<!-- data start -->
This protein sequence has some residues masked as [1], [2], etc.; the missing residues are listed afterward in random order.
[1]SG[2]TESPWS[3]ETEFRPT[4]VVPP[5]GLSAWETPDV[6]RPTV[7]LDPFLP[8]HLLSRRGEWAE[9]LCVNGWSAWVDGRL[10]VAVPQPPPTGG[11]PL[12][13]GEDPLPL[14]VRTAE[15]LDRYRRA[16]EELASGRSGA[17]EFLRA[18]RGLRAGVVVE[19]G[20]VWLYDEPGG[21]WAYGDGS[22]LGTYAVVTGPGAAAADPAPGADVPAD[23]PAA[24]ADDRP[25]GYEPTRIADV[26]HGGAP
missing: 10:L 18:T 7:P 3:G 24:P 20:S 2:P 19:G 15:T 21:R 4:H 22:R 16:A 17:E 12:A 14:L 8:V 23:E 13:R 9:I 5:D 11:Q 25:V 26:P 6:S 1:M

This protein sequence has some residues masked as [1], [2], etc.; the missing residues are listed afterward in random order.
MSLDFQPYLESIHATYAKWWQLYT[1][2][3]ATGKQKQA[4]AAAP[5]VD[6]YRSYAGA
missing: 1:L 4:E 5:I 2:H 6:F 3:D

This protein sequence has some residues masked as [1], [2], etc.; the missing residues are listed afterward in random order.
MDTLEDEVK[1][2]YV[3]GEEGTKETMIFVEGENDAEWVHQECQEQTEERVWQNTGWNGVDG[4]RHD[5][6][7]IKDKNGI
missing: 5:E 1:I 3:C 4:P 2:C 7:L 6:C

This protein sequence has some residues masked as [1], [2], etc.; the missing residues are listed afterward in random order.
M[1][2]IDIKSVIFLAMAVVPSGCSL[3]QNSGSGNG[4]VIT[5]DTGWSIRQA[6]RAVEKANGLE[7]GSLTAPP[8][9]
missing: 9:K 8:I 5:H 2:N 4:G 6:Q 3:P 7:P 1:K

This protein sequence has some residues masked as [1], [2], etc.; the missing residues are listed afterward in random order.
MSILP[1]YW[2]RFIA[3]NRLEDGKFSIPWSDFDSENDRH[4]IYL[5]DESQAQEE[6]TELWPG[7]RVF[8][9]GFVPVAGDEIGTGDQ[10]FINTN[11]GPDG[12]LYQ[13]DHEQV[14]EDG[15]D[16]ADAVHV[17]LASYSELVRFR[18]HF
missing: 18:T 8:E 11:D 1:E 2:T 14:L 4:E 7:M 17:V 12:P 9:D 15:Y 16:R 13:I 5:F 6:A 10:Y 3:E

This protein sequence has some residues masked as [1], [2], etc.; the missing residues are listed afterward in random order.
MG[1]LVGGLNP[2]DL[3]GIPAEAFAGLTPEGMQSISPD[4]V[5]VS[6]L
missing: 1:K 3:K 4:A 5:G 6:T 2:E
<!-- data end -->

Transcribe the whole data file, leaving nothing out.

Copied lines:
This protein sequence has some residues masked as [1], [2], etc.; the missing residues are listed afterward in random order.
[1]SG[2]TESPWS[3]ETEFRPT[4]VVPP[5]GLSAWETPDV[6]RPTV[7]LDPFLP[8]HLLSRRGEWAE[9]LCVNGWSAWVDGRL[10]VAVPQPPPTGG[11]PL[12][13]GEDPLPL[14]VRTAE[15]LDRYRRA[16]EELASGRSGA[17]EFLRA[18]RGLRAGVVVE[19]G[20]VWLYDEPGG[21]WAYGDGS[22]LGTYAVVTGPGAAAADPAPGADVPAD[23]PAA[24]ADDRP[25]GYEPTRIADV[26]HGGAP
missing: 10:L 18:T 7:P 3:G 24:P 20:S 2:P 19:G 15:T 21:R 4:H 22:R 16:A 17:E 12:A 14:L 8:V 23:E 13:R 9:I 5:D 11:Q 25:V 26:P 6:S 1:M

This protein sequence has some residues masked as [1], [2], etc.; the missing residues are listed afterward in random order.
MSLDFQPYLESIHATYAKWWQLYT[1][2][3]ATGKQKQA[4]AAAP[5]VD[6]YRSYAGA
missing: 1:L 4:E 5:I 2:H 6:F 3:D

This protein sequence has some residues masked as [1], [2], etc.; the missing residues are listed afterward in random order.
MDTLEDEVK[1][2]YV[3]GEEGTKETMIFVEGENDAEWVHQECQEQTEERVWQNTGWNGVDG[4]RHD[5][6][7]IKDKNGI
missing: 5:E 1:I 3:C 4:P 2:C 7:L 6:C

This protein sequence has some residues masked as [1], [2], etc.; the missing residues are listed afterward in random order.
M[1][2]IDIKSVIFLAMAVVPSGCSL[3]QNSGSGNG[4]VIT[5]DTGWSIRQA[6]RAVEKANGLE[7]GSLTAPP[8][9]
missing: 9:K 8:I 5:H 2:N 4:G 6:Q 3:P 7:P 1:K

This protein sequence has some residues masked as [1], [2], etc.; the missing residues are listed afterward in random order.
MSILP[1]YW[2]RFIA[3]NRLEDGKFSIPWSDFDSENDRH[4]IYL[5]DESQAQEE[6]TELWPG[7]RVF[8][9]GFVPVAGDEIGTGDQ[10]FINTN[11]GPDG[12]LYQ[13]DHEQV[14]EDG[15]D[16]ADAVHV[17]LASYSELVRFR[18]HF
missing: 18:T 8:E 11:D 1:E 2:T 14:L 4:E 7:M 17:V 12:P 9:D 15:Y 16:R 13:I 5:F 6:A 10:Y 3:E

This protein sequence has some residues masked as [1], [2], etc.; the missing residues are listed afterward in random order.
MG[1]LVGGLNP[2]DL[3]GIPAEAFAGLTPEGMQSISPD[4]V[5]VS[6]L
missing: 1:K 3:K 4:A 5:G 6:T 2:E